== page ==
Twenty years ago, Chuck D penned the prescient “By the Time I Get to Arizona,” a searing tangent aimed at the state legislators who refused to vote for a Martin Luther King Jr. holiday.
With the passage of April’s anti-immigration laws, the state once again became a center of attention for racial tensions and political debate. In response, the always-outspoken Public Enemy frontman has collaborated on an art piece with Ravi Dosaj, the man who just last year successfully recast the Wu-Tang Clan’s RZA as George Washington.
The result of their union, a limited-edition series restricted to just 300 canvasses, finds D standing in front of a blood-red backdrop, packing with different types of people standing glumly behind bars. According to the artists themselves, the concept details “a future Arizona border created in a sophisticated collage utilizing a cache of recognizable figures (created over the last 100 years) to show how our ‘nation of immigrants’ has been lost to legislation.”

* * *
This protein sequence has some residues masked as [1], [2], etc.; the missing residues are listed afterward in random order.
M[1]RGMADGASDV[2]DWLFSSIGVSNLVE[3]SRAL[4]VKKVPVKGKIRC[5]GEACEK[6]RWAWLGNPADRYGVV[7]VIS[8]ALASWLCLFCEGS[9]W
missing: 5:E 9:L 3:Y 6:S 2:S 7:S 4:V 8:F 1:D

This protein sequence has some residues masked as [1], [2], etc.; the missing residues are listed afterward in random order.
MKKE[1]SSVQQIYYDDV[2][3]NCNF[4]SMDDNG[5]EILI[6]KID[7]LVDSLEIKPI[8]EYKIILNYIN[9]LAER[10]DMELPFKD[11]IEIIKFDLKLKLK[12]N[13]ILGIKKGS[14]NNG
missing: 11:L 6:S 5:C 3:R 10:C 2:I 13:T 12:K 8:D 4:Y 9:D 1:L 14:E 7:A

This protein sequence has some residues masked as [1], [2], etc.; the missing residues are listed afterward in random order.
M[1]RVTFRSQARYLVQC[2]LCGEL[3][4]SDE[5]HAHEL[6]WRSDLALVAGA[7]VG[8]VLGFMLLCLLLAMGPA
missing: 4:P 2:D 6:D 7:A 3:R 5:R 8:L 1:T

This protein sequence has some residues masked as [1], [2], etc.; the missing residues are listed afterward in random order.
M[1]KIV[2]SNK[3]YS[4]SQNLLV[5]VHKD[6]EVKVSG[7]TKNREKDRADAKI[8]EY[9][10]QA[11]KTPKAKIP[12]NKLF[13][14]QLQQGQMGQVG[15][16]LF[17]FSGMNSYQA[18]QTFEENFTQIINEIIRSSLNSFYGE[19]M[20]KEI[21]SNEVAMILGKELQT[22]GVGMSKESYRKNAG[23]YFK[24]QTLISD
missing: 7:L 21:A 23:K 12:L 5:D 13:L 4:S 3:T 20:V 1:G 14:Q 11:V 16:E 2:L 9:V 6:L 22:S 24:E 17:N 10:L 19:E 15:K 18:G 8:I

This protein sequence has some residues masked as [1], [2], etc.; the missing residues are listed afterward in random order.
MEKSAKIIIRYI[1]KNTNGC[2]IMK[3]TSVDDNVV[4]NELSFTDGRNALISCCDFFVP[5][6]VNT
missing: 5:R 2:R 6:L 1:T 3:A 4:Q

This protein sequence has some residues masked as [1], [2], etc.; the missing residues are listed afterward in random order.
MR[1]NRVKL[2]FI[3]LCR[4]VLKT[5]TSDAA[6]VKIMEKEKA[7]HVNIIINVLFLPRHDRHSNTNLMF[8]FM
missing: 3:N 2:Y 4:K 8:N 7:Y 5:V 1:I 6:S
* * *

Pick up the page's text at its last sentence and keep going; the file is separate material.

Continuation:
To promote the art piece and (as always) to impart knowledge, Chuck D spoke to Pop & Hiss about his latest venture.
What made you decide to get involved with doing an art piece based on “By the Time I Get to Arizona?”
It was a mutual decision. I was familiar with [Dosaj] from his RZA portrait and his work with Bootsy Collins. Plus I come from a visual art background. I graduated with an art degree from Adelphi in 1984, and I’ve been influential in various art departments since the 1980s and 1990s. I’ve always believed that art and culture are intertwined with the human race and wholly diametrically opposed from government, who categorize you based on how old you are and how you look.